Social impact bonds should offer lower risks or higher returns, says report (subscription)
ThirdSector

Risky Business by the Social Market Foundation says there is a gulf between what commissioners are prepared to pay and the returns most investors will accept.

How Non-Profits and Think Tanks Are Pushing Government to Better Leverage Data
govexec.com

Non-profits, foundations, and universities are enthused by government’s growing interest in the use of evidence and evaluation. They are chiming in with either support for government initiatives or undertaking their own initiatives.
Some non-profits and foundations are advocates for the use of evidence-based decision-making in different policy arenas, while others advocate use of different tools or techniques for program evaluation. Interestingly, as government at all levels begins to adopt these approaches, the non-profit, foundation, and university communities are enthusiastically chipping in to help.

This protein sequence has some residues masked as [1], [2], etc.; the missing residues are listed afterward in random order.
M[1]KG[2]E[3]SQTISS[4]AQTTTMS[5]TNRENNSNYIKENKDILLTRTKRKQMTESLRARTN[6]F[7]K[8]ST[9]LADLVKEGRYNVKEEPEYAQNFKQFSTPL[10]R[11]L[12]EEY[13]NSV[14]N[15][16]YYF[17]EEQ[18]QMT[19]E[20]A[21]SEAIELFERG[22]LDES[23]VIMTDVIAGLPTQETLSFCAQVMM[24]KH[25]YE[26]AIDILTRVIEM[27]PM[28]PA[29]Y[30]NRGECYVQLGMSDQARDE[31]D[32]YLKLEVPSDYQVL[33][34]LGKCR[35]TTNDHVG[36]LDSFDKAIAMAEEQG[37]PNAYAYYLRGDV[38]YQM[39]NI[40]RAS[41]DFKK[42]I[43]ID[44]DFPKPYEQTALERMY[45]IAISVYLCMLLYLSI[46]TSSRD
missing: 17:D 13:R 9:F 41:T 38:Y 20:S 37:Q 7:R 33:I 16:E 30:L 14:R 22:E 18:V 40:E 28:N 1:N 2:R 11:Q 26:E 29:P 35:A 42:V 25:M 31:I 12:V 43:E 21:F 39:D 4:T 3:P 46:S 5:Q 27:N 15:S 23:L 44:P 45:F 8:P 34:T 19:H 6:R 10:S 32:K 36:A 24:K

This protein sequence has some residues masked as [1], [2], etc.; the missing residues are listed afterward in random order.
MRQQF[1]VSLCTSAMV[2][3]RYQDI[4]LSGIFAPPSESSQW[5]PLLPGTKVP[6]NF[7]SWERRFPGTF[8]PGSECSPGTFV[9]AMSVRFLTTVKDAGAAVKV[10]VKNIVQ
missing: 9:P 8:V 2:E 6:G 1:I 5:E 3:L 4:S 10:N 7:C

Examples of Advocates Sponsoring Initiatives

America Achieves. This new non-profit sees itself as an entrepreneurial start up with some political savvy and bipartisan firepower. It is sponsoring a “Results for America” initiative to improve “outcomes for young people, their families, and communities by driving public resources toward evidence-based, results-driven solutions.” In a recent letter to President Obama’s chief of staff, they advocate an ambitious agenda for a federal evidence and evaluation framework. They also developed an agency-by-agency scorecard that assesses individual agencies’ capacity and use of evidence and program evaluation. It has piloted the scorecard on two agencies, with more on the way, to highlight progress.
In the spring, America Achieves co-sponsored a well-attended event with the Brookings Institution’s Hamilton Project that gave the government’s evidence-based agenda popular attention in the media.

Center for American Progress. The Center is sponsoring a “Doing What Works” Initiative which advocates both “pay for success” and “social impact bonds” as tools for implementing results-based program initiatives. For example, it sees a role for such financing approaches to support wastewater, drinking water, and other critical infrastructure improvements.